“Bravo. What’s next, Declan? Do we follow up with the big idea?”

“Did I just call him by his first name again?” thought Harper.

Declan was already walking to big idea sheet. “Yep, but we need to create an analogy or metaphor to simplify it in an instant. The best way we can do that is to finish the sentence ‘It’s kind of like, dot dot dot”

“It’s kind of like, ‘Kick-starter’ meets ‘Upwork’” suggested Harper.

“Exactly, but we need to make sure that we spell that out in case they’re not aware of those sites, so let’s lead with ‘It’s kind of like a crowd funding site meets a bartering site, say ‘ meets ’’, but hang on, Upwork is a freelancing site for money, can you google for the name of a work-bartering site?”

“Got one -,” said Harper after a quick search on her phone.

“Rockstar, Harps. Okay now for the promise. Years ago from a mentor, Amy Porterfield, I came across the idea of sharing a journey as part of the promise. It goes something like ‘You’ll go from point A (that’s the existing place they are in) and from feeling (that’s when we insert the pain points) to point B (that’s the end result or destination they want to get to)” in a certain period of time and then feeling (insert their new feelings of success, elation etc)” explained Declan.

“I’ve got this one, Declan. You’ll go from a state of freaking out if someone will create your app before you, worrying about a V.C ripping you off, fretting to find the right people to help you execute whilst wondering deep down inside if people are actually going to buy the app to feeling like a Silicon Valley genius, with a truck load of money to finish the job, with the right people willing to help out and a tribe of raving fans who already your first paid customers, all without having made some V.C. ‘fat cat’ even richer.”

“Nice, Harps, but you’re forgetting one thing, time frame. Promises work best when there’s a time frame. So how about we say a four-week time frame, would that be enough time?”

“It would be too tight. I think we have to be honest about getting that message out there, so I’d say seven weeks to be sure. Remember that they will be getting sales, so that’s a pretty awesome time frame.” said Harper.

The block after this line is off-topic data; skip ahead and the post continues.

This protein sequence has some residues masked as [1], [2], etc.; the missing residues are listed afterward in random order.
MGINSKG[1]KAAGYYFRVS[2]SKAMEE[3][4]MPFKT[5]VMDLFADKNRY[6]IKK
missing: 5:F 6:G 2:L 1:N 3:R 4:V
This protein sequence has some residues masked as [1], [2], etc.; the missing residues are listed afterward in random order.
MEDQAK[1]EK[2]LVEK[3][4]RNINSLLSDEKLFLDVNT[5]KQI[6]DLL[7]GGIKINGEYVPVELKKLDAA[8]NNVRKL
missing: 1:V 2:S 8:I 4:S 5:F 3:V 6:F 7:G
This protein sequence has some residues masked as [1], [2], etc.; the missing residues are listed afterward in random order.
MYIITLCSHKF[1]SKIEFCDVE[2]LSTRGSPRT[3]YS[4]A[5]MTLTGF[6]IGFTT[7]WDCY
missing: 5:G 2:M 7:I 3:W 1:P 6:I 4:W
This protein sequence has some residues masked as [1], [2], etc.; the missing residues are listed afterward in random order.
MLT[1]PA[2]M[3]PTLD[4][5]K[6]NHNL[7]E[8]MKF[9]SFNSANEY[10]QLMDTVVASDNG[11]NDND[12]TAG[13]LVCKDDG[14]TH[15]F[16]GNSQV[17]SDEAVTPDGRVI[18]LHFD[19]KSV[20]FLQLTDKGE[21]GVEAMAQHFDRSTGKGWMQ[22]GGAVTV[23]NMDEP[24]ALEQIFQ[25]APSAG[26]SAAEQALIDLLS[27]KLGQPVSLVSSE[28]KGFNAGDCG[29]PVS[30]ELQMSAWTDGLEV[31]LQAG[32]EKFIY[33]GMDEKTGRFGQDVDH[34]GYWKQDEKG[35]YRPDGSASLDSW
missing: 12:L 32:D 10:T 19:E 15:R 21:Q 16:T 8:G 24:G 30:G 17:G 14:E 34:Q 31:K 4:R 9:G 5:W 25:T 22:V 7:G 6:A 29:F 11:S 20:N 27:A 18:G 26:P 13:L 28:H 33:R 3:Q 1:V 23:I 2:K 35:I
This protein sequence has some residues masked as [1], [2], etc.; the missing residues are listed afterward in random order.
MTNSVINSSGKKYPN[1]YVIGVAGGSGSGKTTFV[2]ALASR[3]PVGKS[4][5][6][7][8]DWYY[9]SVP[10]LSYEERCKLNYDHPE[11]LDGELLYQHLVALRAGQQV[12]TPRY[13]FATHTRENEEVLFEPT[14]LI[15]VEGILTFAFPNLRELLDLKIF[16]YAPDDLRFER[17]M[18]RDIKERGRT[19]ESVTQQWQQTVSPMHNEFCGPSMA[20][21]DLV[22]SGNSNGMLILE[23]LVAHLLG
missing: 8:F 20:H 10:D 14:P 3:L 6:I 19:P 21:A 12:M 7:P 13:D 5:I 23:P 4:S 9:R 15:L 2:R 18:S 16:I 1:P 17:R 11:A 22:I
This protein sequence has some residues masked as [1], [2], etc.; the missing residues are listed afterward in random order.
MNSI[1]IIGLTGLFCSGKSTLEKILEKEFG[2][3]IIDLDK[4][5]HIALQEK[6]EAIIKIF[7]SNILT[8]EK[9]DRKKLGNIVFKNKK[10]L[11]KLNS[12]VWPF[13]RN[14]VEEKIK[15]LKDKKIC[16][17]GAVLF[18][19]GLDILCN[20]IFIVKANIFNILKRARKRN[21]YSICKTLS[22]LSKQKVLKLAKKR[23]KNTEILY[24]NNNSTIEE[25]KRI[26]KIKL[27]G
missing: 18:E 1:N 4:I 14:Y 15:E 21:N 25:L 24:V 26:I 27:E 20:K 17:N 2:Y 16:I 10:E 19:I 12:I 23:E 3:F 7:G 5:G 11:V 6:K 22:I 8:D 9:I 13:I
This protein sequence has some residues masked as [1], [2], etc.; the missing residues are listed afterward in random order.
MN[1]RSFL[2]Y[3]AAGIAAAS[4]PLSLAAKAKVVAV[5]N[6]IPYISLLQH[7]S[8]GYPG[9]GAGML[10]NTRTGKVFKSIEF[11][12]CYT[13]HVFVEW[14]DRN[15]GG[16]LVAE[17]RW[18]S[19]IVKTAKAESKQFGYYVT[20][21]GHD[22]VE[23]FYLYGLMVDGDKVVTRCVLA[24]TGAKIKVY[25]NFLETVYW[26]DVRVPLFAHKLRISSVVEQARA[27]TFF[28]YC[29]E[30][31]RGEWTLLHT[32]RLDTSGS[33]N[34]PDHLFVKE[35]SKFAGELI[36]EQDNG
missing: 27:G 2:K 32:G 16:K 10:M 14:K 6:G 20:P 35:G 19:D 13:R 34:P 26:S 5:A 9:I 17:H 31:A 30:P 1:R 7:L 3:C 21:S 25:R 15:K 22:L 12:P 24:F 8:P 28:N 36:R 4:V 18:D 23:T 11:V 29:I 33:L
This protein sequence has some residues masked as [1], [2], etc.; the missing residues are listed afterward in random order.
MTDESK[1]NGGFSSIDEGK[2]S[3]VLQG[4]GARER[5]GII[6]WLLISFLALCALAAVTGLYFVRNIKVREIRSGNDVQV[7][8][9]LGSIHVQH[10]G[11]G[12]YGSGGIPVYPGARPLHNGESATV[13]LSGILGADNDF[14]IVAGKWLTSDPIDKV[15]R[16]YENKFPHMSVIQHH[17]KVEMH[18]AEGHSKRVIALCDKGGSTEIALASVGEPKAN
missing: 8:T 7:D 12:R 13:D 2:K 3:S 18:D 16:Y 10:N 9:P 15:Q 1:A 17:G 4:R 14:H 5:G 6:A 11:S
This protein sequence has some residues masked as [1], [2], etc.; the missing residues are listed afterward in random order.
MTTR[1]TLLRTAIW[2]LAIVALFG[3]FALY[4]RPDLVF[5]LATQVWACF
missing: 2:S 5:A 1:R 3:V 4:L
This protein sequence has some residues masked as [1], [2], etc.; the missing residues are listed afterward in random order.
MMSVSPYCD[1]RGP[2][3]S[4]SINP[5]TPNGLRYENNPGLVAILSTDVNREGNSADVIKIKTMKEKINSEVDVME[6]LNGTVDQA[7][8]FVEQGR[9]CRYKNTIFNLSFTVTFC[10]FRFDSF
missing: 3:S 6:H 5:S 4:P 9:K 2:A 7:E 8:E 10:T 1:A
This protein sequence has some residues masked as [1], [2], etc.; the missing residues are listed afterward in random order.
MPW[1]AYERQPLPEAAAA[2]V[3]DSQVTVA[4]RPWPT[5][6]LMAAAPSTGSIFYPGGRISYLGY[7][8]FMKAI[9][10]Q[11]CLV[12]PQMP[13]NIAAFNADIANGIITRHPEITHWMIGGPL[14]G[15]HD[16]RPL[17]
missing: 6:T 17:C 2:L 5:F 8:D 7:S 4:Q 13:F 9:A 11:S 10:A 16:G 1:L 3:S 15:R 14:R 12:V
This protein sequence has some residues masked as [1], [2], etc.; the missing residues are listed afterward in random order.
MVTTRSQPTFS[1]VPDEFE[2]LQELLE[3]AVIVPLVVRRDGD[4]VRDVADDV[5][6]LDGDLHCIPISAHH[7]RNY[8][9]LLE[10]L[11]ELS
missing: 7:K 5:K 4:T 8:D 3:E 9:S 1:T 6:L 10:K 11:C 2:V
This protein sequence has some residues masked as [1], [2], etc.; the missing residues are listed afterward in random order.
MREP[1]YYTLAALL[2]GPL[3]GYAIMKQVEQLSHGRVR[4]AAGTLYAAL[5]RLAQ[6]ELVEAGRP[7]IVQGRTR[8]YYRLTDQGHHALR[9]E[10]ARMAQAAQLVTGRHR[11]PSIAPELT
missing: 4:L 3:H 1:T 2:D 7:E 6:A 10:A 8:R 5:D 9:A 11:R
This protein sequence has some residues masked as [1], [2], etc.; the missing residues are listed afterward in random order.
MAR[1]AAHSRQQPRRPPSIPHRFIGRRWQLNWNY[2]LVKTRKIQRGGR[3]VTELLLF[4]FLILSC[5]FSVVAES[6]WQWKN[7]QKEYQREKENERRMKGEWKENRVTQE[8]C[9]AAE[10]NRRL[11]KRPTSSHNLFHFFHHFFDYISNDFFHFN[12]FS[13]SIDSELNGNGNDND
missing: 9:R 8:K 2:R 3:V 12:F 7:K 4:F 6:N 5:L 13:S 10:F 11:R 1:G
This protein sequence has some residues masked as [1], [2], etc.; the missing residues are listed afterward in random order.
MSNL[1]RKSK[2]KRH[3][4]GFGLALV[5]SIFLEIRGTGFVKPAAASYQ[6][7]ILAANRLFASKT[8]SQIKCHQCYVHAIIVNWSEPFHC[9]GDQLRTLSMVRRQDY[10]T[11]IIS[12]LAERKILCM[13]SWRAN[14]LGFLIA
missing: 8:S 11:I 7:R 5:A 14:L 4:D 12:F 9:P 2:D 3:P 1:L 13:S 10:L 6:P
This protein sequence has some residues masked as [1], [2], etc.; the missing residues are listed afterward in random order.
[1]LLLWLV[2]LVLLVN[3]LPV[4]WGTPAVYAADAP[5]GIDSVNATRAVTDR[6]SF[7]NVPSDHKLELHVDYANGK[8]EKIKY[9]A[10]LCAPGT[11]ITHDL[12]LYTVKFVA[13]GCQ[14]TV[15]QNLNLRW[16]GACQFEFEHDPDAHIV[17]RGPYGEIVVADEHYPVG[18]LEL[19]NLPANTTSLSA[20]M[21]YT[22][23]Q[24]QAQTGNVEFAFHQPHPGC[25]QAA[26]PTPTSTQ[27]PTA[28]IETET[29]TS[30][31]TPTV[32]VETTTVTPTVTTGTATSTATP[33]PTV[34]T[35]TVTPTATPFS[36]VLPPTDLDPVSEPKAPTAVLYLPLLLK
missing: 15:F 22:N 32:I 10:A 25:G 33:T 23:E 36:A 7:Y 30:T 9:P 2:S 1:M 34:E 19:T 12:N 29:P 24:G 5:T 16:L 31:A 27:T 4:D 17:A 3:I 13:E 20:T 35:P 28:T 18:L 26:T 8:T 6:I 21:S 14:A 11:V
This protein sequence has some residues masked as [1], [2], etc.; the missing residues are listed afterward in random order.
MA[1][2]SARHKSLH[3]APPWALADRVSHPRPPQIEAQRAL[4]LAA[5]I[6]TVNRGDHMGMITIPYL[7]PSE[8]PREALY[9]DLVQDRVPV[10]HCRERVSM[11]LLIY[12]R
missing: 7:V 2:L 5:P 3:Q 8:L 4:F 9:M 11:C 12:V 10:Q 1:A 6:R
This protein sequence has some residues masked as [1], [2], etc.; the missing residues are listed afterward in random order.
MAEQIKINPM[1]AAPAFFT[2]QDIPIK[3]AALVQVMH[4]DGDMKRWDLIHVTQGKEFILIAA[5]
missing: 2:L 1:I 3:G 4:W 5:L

“Alright we’ve got two more things we could expand on which are the ‘consequences’ and the ‘benefits'. Since you’re on the pain points, you list a few of the consequences if they don’t go with our idea and I’ll jot down a few benefits and we’ll be ready to rock” instructed Declan.

Harper listed her “consequences” as:

1. fail to launch a brilliant world changing idea

2. making someone else richer than you

3. seeing someone else realise your idea before you do

Declan’s ‘benefits' included:

1. rapid funding with minimal implications

2. pre-sales, motivated customer and a validated market for the idea

3. motivated technical support at minimal cost

As Declan and Harper compared their lists, Indira the firm’s latest intern entered the idea room. “Your client is here and they’re waiting in the boardroom with the CEO. Do you need a hand?” she asked.

“I think we’ve got this sorted,” replied Harper with a smile. “Shall we do this Declan?”

“Show time!” replied Declan.


If you liked the pitch creation methods used by our gang of innovators, be sure to download your FREE copy of our ‘pitching’ process tools Ebook, which takes you through some of the techniques we shared step-by-step. Alternatively, subscribe and listen to our podcast on how to go from pitiful pitches to pitch-worthy. You can also watch the video on the same topic.

PS: We had so many people say that they loved the story concept, That I wanted to check if you’d like to have more tips and tricks in this kind of ‘how to’ fiction format. Feel free to comment below, or on our FB site @reinventinginnovation or shoot us an email at 

PS: Make sure you check out our podcast too.



Nils Vesk 

Innovation Keynote Speaker | Innovation Consultant |  Author

Ideas with Legs